Lincoln, surprisingly, broke the silence first. "On the Ark before you came to earth," he said, never looking at Bellamy, "what is your tradition for courting?"
Bellamy nearly shot him in the ass with a crossbow bolt out of pure shock. This time, it was an accident, though he doubted the other man would ever believe that. "Courting? Like…dating?"
"Oh, um, I guess they're the same as they are here?" Actually, wait, he knew nothing Grounder mating rituals. From their stance on corporal punishment, Bellamy would guess that said rituals might actually come close to the caveman joke of dragging a woman home by her hair. "Or probably not. They're…you know, normal. You like a girl, you buy her something. And you catch one of the star shows, go to a dance, that sort of thing. I guess. I was never able to do any of that. I'm not the best person to ask."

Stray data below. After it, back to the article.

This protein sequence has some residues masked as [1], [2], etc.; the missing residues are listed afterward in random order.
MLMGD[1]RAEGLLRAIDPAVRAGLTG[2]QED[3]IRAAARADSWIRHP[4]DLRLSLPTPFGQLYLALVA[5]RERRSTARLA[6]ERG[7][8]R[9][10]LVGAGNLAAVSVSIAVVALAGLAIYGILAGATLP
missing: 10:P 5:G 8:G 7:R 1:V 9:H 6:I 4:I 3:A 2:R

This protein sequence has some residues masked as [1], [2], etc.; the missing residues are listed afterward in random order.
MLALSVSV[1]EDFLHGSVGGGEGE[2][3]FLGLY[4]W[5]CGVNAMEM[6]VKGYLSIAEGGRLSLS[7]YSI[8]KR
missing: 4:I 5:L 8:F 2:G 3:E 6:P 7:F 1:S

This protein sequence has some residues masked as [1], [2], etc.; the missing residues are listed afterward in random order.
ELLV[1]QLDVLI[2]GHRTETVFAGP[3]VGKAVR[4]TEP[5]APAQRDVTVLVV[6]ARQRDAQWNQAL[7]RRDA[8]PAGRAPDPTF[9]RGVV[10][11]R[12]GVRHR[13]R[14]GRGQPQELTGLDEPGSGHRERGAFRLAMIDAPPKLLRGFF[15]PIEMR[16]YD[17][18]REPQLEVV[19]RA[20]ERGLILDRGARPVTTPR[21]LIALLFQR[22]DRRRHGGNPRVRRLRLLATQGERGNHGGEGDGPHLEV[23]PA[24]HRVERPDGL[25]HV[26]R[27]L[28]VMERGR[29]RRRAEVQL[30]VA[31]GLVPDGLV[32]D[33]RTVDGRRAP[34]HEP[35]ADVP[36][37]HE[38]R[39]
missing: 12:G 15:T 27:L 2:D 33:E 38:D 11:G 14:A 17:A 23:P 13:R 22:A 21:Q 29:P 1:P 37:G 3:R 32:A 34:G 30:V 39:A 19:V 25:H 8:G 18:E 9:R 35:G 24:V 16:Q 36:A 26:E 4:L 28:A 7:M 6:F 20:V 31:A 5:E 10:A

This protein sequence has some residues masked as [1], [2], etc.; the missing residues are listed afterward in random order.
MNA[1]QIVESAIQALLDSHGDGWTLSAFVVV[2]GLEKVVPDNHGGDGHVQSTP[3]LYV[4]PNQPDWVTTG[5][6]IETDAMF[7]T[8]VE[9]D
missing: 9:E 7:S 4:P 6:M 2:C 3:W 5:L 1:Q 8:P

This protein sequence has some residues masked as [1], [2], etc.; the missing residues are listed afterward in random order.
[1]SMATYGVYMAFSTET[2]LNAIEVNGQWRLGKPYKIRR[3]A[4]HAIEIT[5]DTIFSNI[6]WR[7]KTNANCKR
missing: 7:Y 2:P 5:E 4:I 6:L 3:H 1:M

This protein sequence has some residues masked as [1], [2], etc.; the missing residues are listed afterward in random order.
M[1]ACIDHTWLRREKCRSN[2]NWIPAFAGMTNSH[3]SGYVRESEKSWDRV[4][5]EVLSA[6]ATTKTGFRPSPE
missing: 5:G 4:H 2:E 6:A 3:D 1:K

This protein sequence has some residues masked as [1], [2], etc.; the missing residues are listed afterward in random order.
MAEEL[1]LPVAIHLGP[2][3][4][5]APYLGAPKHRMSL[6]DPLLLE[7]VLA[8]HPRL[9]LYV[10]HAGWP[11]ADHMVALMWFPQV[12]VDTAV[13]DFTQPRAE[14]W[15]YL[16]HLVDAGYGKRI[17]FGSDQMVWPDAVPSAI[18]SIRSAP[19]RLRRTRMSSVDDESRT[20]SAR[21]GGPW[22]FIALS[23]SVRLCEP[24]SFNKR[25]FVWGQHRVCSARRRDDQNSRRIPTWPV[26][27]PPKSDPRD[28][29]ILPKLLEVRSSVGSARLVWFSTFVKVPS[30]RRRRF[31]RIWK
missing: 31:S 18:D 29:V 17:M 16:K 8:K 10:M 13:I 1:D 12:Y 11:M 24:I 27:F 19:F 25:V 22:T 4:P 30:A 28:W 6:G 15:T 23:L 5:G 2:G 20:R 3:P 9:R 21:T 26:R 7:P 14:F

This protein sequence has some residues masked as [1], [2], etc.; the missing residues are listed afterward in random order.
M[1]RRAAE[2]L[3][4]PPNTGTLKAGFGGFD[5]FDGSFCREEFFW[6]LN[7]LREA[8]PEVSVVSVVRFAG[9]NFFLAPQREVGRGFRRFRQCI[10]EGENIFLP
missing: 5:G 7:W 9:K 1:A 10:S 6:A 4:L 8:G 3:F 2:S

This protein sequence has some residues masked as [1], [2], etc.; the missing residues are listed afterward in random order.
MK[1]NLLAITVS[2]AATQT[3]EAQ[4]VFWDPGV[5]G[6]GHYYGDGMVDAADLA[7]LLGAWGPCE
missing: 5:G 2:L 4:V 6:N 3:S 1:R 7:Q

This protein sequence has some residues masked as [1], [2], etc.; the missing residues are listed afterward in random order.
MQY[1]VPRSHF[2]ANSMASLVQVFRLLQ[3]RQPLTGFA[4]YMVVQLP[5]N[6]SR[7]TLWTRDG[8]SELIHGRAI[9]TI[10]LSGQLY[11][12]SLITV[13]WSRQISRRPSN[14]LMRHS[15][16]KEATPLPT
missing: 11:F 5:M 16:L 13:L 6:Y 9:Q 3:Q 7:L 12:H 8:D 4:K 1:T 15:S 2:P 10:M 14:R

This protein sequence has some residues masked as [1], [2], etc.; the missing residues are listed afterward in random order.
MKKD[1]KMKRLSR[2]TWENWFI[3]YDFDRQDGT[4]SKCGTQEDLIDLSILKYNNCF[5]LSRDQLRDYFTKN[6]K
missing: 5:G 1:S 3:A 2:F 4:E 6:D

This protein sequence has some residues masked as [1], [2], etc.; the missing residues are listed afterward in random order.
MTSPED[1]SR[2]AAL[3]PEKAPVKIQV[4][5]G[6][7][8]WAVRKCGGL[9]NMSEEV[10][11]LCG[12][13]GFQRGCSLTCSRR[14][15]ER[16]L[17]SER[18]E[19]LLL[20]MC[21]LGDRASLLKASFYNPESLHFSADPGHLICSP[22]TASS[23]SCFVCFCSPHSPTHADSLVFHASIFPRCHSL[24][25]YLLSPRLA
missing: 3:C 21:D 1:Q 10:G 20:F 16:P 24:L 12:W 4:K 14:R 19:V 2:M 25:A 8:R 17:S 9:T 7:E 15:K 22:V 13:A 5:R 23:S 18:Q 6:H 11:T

"Because of Octavia," Lincoln said. "She told me what it was like."
"It's over." He'd never dated—couldn't bring a girl back to his quarters, not with Octavia there—and when Octavia had been in the Skybox, he'd been a social pariah. On the ground, things were different. That first sex-filled month after landing more than proved that. And Bellamy really didn't want to think about his current utter lack of a sex life, so he looked at his hunting companion out of the side of his eye. "But, hey, I don't think you need any help from Sky People tradition. I know this is a weird thing for me to say, but you've got this in the bag. O's crazy about you."
"That is not why I asked." Lincoln held up a hand for silence and they both went still. It took Bellamy a moment to spot the geese down on the shore of a little frozen pond. Three of them. Big, angry birds. Big, angry, fat birds. Bellamy's stomach growled a little, just imagining what a great feast these beauties would make. Lincoln signaled, indicating that he would take the bird in the middle, and that Bellamy should aim for the bird closest.
Ten minutes later, they met up with the others and headed back to camp, Bellamy carrying the goose over his shoulder. He'd missed his shot, but Lincoln's arrow had flown true. "Why'd you ask about Ark stuff if it wasn't anything to do with Octavia?" Bellamy asked.